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Aveena the author

At just 19 and with a book to her credit, Aveena is furthering her studies and will be sitting for her O-levels in March 2014

DSC_0084 resize          I am Aveena Devi, 19 years old and I was born with spina bifida. Well… when someone hears this from me, I can literally hear a sad violin music playing in the background. Having born with such a condition has been tough as a child and even now as the saying goes, when it gets tough, the tough gets going!

As a child of course it was difficult for me to understand what was going on and why this has happened to me but as time passed and through the help of my mum and the internet, I have come to understand my condition very well. My condition has taught me to be strong and to lead my life as an example for others to never take life for granted. My perseverance have made me be the person I am today!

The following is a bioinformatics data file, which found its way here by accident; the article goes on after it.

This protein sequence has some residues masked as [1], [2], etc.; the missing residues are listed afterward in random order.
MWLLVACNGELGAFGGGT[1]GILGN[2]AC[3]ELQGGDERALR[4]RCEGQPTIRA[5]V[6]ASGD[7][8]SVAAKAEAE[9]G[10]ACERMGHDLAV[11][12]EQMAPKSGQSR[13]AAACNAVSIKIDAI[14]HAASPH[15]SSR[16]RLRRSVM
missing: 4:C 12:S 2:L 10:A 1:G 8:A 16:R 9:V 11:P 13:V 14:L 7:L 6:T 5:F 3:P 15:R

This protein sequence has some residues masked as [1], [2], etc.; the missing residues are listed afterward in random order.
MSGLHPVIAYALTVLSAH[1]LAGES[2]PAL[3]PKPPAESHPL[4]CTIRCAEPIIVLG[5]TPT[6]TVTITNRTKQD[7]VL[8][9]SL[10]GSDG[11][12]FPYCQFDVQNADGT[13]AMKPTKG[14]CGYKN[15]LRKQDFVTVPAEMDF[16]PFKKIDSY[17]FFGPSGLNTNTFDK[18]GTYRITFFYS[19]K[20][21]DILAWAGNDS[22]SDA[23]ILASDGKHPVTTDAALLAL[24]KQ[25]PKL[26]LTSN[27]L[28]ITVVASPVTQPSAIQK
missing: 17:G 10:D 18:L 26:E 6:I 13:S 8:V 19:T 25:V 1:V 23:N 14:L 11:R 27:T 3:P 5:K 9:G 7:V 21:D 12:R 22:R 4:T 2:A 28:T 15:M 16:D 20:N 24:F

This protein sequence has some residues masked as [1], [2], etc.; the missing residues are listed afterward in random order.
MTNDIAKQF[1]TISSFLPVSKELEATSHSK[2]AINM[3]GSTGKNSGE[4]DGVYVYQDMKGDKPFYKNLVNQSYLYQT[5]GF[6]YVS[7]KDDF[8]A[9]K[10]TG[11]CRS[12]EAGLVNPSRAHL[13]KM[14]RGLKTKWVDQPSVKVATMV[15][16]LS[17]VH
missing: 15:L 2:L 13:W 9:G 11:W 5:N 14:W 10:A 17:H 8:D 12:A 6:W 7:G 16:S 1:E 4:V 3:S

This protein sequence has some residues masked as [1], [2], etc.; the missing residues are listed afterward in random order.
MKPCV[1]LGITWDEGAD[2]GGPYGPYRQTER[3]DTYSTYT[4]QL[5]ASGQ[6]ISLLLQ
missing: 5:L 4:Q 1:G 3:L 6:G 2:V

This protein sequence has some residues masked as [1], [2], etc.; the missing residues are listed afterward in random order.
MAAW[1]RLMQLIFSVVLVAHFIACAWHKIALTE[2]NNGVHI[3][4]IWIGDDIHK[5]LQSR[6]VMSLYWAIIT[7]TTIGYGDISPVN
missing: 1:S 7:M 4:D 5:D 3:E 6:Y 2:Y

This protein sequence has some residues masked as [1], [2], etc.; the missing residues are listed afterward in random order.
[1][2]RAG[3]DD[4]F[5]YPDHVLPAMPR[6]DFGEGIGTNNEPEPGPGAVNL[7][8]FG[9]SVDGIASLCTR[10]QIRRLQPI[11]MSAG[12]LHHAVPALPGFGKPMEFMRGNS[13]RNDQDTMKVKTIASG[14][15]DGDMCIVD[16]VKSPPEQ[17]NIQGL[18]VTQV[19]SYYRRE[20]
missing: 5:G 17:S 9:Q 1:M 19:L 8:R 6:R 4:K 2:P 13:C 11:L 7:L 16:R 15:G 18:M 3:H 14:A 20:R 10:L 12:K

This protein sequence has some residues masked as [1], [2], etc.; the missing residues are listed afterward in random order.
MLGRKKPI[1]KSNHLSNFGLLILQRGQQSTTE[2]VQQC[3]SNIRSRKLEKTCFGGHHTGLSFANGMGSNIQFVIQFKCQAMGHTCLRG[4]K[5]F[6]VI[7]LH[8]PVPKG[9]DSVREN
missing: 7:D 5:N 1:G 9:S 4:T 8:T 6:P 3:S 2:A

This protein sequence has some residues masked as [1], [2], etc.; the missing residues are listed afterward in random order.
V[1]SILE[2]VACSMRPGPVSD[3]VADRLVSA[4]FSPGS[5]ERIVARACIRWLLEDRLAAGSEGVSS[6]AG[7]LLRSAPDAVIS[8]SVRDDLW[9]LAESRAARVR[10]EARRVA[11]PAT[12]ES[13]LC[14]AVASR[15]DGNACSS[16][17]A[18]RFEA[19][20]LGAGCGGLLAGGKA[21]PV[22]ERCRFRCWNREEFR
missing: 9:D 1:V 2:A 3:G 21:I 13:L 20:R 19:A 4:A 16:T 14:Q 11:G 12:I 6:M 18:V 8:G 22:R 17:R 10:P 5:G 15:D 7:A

Ever since I was a kid and to what I can remember, hospital was home, doctors and nurses were family and surgeries were the day-to-day chores. Not forgetting the follow-ups and the check-ups after each surgery. I have undergone 8 surgeries in total in 19 years while children at my age were in school or busy playing. Often I ask myself why I am not out there doing what they are doing but I also feel very strongly to not hurt my mum’s feelings and therefore would not want to unnecessarily aggravate my mum’s dos and don’ts. So when mum feels that being out there might either hurt me physically or emotionally, I obey her. I do this willingly because I trust my mum’s love.